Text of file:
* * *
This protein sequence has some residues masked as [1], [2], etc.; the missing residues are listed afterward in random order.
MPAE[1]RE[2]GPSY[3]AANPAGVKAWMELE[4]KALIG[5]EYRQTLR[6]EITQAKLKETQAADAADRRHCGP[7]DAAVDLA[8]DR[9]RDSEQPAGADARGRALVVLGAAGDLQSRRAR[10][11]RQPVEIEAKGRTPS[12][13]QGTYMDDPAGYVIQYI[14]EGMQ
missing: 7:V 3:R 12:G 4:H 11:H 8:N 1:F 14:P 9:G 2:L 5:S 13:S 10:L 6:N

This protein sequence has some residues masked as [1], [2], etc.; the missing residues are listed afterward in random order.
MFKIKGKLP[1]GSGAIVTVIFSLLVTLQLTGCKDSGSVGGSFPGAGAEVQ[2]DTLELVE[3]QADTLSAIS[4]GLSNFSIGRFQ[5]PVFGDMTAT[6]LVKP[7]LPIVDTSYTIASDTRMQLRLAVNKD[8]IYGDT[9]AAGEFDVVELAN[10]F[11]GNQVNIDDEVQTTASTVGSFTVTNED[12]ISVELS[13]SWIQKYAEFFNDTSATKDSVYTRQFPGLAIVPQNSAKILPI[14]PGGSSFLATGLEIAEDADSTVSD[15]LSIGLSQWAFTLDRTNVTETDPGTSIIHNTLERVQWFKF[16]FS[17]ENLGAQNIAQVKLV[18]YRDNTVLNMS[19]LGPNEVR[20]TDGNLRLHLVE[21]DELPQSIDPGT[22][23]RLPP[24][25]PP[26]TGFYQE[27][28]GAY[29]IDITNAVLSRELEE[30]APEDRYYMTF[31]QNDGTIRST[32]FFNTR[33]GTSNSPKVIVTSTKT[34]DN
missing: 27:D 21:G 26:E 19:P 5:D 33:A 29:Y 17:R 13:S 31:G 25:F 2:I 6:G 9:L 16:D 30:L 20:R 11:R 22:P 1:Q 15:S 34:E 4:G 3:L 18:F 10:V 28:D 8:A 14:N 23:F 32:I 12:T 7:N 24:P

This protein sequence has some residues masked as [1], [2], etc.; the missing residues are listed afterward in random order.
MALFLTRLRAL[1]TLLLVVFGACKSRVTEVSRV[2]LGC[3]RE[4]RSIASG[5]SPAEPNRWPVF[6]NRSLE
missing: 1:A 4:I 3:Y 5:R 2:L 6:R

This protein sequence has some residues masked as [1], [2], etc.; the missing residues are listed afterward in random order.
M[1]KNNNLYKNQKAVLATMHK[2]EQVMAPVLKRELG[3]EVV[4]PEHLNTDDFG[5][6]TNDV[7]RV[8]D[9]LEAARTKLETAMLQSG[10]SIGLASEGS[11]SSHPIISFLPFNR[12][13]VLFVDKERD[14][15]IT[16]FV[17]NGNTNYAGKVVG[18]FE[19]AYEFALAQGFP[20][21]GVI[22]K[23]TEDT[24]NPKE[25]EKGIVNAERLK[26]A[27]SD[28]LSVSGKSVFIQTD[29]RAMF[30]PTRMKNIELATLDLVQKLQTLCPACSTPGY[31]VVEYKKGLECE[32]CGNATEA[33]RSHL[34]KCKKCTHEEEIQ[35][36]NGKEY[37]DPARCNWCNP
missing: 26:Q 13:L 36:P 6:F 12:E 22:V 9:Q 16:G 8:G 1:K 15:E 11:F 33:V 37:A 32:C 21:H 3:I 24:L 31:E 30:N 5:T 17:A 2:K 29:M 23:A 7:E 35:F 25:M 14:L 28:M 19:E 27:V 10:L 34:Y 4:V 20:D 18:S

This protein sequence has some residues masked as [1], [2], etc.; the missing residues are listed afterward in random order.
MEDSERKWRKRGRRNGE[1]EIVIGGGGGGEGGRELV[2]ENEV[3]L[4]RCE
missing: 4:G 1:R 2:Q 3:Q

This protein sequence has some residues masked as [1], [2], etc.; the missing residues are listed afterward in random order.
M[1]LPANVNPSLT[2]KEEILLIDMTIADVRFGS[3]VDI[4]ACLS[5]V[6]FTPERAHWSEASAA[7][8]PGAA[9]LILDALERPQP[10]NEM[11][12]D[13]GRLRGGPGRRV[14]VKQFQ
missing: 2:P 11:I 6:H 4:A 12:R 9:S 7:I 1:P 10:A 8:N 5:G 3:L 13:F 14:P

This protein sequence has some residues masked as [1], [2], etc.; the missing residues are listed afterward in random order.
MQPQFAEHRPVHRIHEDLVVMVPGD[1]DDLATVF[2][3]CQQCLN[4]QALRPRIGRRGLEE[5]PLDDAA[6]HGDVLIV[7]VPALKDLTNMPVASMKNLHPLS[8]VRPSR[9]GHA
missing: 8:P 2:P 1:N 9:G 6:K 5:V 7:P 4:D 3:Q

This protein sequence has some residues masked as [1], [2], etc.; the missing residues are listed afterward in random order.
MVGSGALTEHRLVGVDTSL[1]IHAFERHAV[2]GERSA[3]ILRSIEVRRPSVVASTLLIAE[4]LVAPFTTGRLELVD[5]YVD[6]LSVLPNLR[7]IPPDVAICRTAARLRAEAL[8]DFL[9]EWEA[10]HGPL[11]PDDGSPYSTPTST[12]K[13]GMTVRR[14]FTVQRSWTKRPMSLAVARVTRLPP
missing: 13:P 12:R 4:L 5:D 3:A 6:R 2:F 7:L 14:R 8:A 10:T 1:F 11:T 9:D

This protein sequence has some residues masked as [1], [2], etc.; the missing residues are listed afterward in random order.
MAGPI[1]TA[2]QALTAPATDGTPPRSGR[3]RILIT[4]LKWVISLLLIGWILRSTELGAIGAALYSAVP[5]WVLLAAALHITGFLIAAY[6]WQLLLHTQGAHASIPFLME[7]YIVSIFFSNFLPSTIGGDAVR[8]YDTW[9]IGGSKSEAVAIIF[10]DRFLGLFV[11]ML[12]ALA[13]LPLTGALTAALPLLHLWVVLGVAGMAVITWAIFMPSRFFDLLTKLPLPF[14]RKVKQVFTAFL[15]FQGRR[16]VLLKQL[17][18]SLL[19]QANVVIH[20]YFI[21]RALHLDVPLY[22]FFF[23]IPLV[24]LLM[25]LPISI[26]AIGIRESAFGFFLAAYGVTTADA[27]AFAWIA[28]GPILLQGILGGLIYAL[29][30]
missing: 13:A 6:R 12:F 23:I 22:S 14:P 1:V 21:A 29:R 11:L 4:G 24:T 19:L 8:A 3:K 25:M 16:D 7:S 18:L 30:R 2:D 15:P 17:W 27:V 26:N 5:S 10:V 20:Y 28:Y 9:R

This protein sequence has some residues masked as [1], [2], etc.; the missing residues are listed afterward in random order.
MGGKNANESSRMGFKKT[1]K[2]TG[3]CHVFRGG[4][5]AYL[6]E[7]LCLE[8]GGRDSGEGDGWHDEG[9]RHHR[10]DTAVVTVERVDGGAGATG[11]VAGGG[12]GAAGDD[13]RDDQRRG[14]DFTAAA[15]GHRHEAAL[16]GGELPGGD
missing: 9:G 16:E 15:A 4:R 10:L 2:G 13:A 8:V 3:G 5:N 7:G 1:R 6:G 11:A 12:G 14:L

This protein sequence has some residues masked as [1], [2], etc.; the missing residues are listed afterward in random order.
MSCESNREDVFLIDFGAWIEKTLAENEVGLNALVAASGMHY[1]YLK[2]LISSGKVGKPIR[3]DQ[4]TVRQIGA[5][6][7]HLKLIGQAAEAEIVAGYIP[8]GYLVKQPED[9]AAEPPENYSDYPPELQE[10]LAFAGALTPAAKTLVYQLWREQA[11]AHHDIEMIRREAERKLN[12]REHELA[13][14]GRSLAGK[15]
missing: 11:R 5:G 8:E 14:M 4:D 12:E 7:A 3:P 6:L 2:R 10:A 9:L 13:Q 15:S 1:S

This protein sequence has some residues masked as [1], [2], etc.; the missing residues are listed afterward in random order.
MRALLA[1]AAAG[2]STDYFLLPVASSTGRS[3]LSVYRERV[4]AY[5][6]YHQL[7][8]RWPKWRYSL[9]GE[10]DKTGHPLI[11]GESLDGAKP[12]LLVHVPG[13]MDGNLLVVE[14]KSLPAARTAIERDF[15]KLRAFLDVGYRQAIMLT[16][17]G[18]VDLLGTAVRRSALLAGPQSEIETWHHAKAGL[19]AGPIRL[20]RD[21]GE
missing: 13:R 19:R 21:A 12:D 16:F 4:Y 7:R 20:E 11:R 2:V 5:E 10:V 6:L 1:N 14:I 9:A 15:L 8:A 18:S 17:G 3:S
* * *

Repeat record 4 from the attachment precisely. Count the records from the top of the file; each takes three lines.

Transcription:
This protein sequence has some residues masked as [1], [2], etc.; the missing residues are listed afterward in random order.
M[1]KNNNLYKNQKAVLATMHK[2]EQVMAPVLKRELG[3]EVV[4]PEHLNTDDFG[5][6]TNDV[7]RV[8]D[9]LEAARTKLETAMLQSG[10]SIGLASEGS[11]SSHPIISFLPFNR[12][13]VLFVDKERD[14][15]IT[16]FV[17]NGNTNYAGKVVG[18]FE[19]AYEFALAQGFP[20][21]GVI[22]K[23]TEDT[24]NPKE[25]EKGIVNAERLK[26]A[27]SD[28]LSVSGKSVFIQTD[29]RAMF[30]PTRMKNIELATLDLVQKLQTLCPACSTPGY[31]VVEYKKGLECE[32]CGNATEA[33]RSHL[34]KCKKCTHEEEIQ[35][36]NGKEY[37]DPARCNWCNP
missing: 26:Q 13:L 36:P 6:F 12:E 22:V 9:Q 16:G 8:G 1:K 15:E 11:F 33:V 37:A 32:C 21:H 3:I 24:L 31:E 30:N 5:T 17:A 2:K 29:M 23:A 7:E 35:F 25:M 14:L 28:M 19:E 27:V 10:L 34:Y 4:V 20:D 18:S